In memory of those who have Crossed the Bar
Recollections of Glen McInnes (as described through Glen's wife, Flora McInnes):
"In April 1945, the VICTORIAVILLE left Halifax harbour on escort duty. When leaving, they heard pings on their sonar but assumed they were from equipment in the harbour. However, it was a German submarine well submerged in the harbour. The HMCS ESQUIMALT was on minesweeper duty patrolling the shores and harbour and had not employed the mandatory anti-submarine precautions. As the ESQUIMALT was heading in the direction of the sub, the Germans thought they had been detected and torpedoed the ESQUIMALT which sank rapidly. (on April 16th, 1945) It was the last ship lost at sea during the war due to enemy action.
It became known that a submarine sailed up the St. Lawrence river as far as Montreal.
Some of the children there had German hat tallies and some of the German seamen had stubs from a movie theatre in Montreal.
After the sinking of the ESQUIMALT, the sub escaped the area and remained on duty in the N.W. sea. Later on in May, they had run out of ammunition and were ordered to surrender by Donitz. They threw all weapons possible overboard and then surfaced raising a black flag of surrender. The VICTORIAVILLE and HMCS THORLOCK spotted and captured it.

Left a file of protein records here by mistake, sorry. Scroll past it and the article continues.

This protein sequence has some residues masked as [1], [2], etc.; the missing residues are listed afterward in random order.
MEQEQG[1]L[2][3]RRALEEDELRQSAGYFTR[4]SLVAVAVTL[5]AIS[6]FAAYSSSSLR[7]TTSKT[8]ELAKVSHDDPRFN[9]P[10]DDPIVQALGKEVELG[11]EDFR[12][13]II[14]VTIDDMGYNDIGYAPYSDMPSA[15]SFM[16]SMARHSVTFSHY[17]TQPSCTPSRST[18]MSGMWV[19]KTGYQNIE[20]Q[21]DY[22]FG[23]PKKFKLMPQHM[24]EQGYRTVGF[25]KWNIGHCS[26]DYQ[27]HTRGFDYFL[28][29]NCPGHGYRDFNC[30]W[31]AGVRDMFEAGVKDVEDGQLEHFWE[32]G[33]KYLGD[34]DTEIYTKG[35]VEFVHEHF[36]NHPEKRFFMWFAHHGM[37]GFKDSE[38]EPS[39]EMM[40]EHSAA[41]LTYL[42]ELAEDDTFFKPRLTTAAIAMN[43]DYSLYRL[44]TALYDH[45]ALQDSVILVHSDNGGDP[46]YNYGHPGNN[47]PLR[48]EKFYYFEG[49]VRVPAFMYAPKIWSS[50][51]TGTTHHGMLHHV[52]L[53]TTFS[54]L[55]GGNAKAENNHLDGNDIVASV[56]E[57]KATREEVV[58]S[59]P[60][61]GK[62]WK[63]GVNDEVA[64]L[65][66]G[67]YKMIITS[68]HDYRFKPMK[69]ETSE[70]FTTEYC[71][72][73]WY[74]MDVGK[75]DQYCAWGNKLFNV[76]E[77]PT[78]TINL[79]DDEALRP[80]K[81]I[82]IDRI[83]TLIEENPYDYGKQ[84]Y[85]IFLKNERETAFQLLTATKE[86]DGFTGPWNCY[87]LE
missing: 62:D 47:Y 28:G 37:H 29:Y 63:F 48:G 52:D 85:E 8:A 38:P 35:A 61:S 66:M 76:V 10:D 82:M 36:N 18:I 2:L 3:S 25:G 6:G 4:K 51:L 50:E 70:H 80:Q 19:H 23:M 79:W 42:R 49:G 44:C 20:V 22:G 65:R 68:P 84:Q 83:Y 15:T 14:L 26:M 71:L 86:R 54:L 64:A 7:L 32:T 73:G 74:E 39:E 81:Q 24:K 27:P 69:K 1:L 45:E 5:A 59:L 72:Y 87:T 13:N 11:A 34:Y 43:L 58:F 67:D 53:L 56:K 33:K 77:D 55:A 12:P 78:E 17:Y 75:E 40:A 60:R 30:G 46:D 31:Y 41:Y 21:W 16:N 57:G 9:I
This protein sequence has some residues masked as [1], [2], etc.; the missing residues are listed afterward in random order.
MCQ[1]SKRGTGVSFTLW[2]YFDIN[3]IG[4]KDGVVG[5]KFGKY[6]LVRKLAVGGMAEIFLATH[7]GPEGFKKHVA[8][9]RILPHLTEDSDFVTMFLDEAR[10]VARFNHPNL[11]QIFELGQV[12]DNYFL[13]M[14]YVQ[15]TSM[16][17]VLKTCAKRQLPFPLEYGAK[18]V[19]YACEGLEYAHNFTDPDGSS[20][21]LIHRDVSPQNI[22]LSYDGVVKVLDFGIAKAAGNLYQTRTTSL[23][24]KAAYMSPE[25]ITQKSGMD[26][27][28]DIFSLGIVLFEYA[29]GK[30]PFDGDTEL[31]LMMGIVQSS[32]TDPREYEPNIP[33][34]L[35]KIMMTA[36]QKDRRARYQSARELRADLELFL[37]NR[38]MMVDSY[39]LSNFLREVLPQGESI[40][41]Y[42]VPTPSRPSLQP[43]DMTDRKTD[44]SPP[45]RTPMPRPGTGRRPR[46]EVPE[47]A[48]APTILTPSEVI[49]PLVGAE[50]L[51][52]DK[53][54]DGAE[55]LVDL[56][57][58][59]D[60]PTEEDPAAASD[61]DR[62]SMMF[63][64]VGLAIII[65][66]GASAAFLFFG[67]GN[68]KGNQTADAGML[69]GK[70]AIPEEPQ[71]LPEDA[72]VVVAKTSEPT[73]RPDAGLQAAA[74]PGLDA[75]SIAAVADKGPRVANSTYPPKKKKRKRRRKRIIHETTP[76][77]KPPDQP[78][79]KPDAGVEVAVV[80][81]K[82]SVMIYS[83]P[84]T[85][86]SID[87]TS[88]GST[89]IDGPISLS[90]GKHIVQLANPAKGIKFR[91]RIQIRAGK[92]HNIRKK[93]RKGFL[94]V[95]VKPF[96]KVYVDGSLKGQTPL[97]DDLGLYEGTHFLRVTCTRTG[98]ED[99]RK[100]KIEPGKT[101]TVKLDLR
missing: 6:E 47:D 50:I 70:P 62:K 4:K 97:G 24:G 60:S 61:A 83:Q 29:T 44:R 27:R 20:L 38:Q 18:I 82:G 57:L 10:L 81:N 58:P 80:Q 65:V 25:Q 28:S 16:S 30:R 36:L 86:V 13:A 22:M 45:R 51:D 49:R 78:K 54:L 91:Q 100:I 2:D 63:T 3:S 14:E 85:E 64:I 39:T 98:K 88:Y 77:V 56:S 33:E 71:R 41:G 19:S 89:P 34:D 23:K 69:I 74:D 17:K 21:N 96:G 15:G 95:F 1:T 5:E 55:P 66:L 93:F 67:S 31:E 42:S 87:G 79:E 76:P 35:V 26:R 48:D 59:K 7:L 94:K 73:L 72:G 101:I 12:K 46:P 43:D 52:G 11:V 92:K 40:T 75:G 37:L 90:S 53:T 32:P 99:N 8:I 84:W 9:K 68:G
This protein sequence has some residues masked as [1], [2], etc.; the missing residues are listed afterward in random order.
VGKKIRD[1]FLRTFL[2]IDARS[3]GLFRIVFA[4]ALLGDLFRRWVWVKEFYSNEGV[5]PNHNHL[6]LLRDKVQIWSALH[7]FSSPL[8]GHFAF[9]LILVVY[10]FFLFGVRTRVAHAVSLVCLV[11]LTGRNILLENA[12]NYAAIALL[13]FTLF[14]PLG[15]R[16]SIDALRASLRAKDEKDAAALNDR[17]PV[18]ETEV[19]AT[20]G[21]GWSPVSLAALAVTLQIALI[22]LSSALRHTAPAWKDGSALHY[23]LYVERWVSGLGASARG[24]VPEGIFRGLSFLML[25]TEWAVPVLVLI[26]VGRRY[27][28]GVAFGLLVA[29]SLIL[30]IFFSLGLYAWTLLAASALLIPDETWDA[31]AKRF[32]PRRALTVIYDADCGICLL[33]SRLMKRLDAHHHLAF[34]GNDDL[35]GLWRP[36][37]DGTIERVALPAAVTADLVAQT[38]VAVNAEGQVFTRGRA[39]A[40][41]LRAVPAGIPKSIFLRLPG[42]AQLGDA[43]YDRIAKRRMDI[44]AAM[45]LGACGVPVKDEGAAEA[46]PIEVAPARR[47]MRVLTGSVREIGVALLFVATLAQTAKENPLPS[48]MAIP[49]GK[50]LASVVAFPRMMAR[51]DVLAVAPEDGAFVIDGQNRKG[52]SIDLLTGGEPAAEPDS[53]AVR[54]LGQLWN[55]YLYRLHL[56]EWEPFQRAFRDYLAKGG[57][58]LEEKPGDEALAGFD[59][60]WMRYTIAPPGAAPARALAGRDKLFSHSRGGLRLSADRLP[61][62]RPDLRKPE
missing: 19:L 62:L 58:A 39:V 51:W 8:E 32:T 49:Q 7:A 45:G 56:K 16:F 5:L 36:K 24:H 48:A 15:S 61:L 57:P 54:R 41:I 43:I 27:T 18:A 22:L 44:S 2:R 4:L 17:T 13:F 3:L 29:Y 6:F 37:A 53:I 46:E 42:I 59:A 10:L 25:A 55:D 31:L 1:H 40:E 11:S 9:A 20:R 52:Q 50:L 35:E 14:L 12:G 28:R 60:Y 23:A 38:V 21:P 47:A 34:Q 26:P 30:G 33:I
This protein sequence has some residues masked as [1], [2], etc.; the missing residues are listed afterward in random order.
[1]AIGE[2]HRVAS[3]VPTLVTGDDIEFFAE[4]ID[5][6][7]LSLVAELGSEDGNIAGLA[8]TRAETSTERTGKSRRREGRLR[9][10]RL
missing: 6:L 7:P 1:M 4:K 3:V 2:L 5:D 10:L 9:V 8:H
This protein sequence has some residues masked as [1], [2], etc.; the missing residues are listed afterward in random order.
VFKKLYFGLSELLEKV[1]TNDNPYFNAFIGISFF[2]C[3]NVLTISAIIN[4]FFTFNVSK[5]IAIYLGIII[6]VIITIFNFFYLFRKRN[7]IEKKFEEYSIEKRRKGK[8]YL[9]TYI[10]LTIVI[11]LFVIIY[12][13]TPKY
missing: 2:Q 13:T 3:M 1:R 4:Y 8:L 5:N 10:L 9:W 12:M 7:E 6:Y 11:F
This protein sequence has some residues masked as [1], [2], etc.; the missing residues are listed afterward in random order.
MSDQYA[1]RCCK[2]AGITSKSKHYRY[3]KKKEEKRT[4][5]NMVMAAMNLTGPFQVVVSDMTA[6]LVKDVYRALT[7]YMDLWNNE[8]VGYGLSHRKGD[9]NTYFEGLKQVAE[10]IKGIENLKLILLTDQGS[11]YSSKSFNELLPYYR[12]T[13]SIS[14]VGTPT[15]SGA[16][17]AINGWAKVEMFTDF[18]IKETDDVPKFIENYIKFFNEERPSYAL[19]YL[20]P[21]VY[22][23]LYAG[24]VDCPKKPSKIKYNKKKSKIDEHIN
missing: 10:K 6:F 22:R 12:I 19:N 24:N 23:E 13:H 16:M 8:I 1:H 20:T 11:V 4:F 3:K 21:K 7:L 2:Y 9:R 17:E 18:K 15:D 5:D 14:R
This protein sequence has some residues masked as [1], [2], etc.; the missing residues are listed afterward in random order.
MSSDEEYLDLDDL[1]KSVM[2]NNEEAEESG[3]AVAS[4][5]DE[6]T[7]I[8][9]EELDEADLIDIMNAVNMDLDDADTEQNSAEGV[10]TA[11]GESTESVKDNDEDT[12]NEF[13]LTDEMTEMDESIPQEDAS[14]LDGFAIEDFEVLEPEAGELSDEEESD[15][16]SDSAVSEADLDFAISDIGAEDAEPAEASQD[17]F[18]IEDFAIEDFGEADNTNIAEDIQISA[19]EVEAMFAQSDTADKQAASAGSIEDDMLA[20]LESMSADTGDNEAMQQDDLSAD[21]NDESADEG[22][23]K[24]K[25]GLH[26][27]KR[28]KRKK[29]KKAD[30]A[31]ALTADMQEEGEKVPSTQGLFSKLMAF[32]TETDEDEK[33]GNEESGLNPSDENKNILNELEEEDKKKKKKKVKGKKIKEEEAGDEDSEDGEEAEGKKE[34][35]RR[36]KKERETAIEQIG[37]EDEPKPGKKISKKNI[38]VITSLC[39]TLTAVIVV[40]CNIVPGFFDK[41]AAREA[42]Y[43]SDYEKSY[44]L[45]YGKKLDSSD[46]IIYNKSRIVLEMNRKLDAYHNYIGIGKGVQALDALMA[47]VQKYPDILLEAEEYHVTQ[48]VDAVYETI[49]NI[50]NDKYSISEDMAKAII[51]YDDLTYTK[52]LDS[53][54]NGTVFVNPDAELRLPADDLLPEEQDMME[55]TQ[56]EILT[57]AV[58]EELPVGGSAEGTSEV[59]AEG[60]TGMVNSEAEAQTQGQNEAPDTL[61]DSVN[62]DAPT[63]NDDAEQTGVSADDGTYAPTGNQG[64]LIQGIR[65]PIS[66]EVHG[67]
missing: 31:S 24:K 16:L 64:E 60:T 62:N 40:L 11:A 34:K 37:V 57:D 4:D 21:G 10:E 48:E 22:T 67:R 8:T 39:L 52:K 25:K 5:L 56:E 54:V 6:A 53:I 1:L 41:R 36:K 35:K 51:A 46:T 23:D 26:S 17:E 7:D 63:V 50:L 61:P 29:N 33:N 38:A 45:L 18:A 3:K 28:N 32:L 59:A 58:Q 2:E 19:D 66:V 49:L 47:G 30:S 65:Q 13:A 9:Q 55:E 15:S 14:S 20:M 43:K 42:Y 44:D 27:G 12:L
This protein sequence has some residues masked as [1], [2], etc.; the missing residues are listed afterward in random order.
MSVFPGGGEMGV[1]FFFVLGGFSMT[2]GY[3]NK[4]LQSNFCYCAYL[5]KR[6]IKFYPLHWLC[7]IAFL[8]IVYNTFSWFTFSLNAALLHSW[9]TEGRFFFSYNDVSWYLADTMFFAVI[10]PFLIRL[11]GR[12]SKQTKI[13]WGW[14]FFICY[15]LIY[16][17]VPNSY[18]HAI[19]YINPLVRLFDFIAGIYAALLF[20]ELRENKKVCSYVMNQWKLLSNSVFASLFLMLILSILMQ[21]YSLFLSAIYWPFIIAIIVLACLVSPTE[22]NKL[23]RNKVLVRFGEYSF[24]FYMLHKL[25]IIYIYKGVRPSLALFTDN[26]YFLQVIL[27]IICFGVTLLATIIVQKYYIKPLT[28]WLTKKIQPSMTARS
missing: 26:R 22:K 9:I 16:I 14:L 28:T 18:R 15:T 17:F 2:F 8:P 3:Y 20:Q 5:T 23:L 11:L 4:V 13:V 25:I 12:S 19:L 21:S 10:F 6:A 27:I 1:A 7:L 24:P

The captain and most of the crew of the U-109 were taken aboard the VICTORIAVILLE as prisoners. The rest of the crew remained on the sub. The Germans must have thought our fellows were a bunch of dummies because they kept saying that it was cold and damp below and wanted the hatch closed.
The two ships escorted the submarine to Bay Bulls in Newfoundland on May 12th, 1945. There , the remaining German crew were removed as prisoners. While aboard, some of the German seamen showed our fellows how they could accurately draw a map of the entire eastern coastline of Canada and the U.S.A.
It turned out it was the U-190 that was responsible for sinking the ESQUIMALT in Halifax harbour.
Shortly after that the war ended and Atlantic escort duty was no longer needed. Glen then volunteered for Pacific theatre duty in the war against Japan. He was home on leave while the VICTORIAVILLE was in refit for Pacific duty. During this time, the Americans dropped the atomic bombs on Hiroshima and Nagasaki and in a few days the Japanese surrendered. Not too long after, Glen received his discharge papers."
Ships served in:
Believed to be members of U-190 boarding party from HMCS VICTORIAVILLE